The only way to approach French classes at Alliance françaises (“AF”) is to jump in – feet first. Immerse yourself. Wrap yourself in French, like a seran wrap dress. I originally signed up for two weeks of classes, two hours a day, five days a week. First day there, I knew that would be insufficient. I extended the time: one month, four hours a day. five days a week. No problem, or so I thought. Elizabeth was the professor. Students were from all over the world. First week went OK. Second week, more students joined the class, many of whom gave her a hard time. I was amazed at her patience. They irritated the hell out of me. After two weeks, I was exhausted, sick, cold, irritated, overwhelmed with Christmas grief, and stuck in a quagmire. Well, maybe that is an exaggeration, but I did get the flu. I needed time to get better at living life.
Mid-April, I returned to class. Everything was different. My teacher(s) was/were different. The students were great. The classroom was warm. The coffee was hot. The toilette was clean. My flu was gone. The sun was shining. Life was good. My teacher would be “Emilie” (pronounced “Emily”).
Instead of Emile, “Tara” taught class the first week. I don’t know what Tara does ordinarily (I got the impression that she works in a supervisory position at AF), but for me, she made learning French more fun than I thought possible. Energy galore. AND, the students (from all over the world) were great. Polite, smart, fun. Everyone smiled a lot.
Instead of Tara, “Marlene” showed up Monday of the second week. Apparently, Emilie had returned from vacation sick. And, Tara was unavailable. It didn’t seem to bother anyone that Marlene was teaching another class that day. Somehow, she worked it out. When Emilie did not return on Tuesday, Marlene taught class. Tara reappeared on Wednesday. Marlene finished the week. Sound like a mess? Nope. Everything went smooth as silk. All of us got better. My classmates were the best! By the last day (for me and two others), we were all good friends. Names didn’t matter. Language skills didn’t matter. One day, a group asked me to join them for lunch. That made me happy. I declined.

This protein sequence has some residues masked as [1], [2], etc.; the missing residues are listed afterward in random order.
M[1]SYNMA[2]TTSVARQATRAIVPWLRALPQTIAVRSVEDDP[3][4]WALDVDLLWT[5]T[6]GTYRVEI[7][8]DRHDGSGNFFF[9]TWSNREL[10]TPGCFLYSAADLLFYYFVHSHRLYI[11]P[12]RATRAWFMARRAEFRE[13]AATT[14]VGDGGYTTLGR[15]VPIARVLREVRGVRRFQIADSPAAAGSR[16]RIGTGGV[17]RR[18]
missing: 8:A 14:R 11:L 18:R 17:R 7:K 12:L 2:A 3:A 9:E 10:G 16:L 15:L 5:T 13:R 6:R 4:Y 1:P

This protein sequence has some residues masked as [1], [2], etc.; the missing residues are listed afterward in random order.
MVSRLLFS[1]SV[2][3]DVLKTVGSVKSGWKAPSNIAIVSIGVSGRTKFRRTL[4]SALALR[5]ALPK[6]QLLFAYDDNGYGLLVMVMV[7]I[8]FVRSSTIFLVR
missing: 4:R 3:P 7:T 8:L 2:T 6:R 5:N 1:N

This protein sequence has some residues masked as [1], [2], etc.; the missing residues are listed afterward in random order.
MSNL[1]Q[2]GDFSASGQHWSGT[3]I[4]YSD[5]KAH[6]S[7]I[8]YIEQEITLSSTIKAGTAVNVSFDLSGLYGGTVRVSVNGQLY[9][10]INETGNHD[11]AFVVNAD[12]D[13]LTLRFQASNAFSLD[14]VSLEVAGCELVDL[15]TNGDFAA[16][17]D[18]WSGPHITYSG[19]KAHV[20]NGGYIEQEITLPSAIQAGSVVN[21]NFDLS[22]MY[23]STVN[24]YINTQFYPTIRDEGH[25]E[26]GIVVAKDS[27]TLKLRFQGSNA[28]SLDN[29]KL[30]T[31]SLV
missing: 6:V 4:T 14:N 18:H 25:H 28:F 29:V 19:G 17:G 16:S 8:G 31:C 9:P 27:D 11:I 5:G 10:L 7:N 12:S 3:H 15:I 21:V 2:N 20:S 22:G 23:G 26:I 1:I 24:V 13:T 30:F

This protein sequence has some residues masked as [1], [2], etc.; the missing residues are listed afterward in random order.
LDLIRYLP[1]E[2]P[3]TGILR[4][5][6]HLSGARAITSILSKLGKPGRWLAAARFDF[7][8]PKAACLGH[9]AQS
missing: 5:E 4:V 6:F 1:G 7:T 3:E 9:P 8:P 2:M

There were two nuns from India (quiet, demure, studying French for four months),
a young woman from Mexico (lovely long eyelashes who liked missing class),
a fun-loving young woman from Libya (fun-loving and friendly with a twinkle in her eye), Luisa from Russia (beautiful, tall, intelligent, and athletic),
Siavosh from Tehran (a Persian designer and trendy photographer), Peter from the U.S. (an engineer who lives in Nice), two guys from China (intelligent, quiet, and friendly), a girl from China (adorable, quiet, friendly), Catalina from New York (sparkling eyes, warm smile, full of fun), and Sam, from the U.K. (personality galore, a jokester extraordinaire),
Cristiano from Brazil (great personality with big smile), and a girl – I think her name was Marisa, or something like that from Dubai (breathtakingly beautiful and sick the second week).
None of us spoke French very well, you realize. Somehow, we communicated. We drew pictures and kept our translation apps handy – Chinese, Indian, Russian, Spanish, English. We gestured a lot. Tara did exaggerated acting demonstrations to explain things. Marlene did, too, but her style was different. She spoke quietly in French without slowing down, assuming we “got it”. We had to speak up if we had questions. Otherwise, it was full-steam ahead. NO ENGLISH ALLOWED. I later discovered Marlene trains AF instructors. She teaches the AF teachers. In fact, AF sends her to other countries to train AF instructors. I don’t know what Tara does, but I would think that she works in a leadership position. Both were outstanding. Great teachers by fluke. I plan to go back – maybe in the fall.
During Thursday of the second week, I took pictures during class. We were working on something that I had finished. Needless to say, it interrupted class. Marlene went with it. She let us have our fun. Lots of laughs. Not everyone is here. The two guys from China are missing, along with several others. But, you get the picture.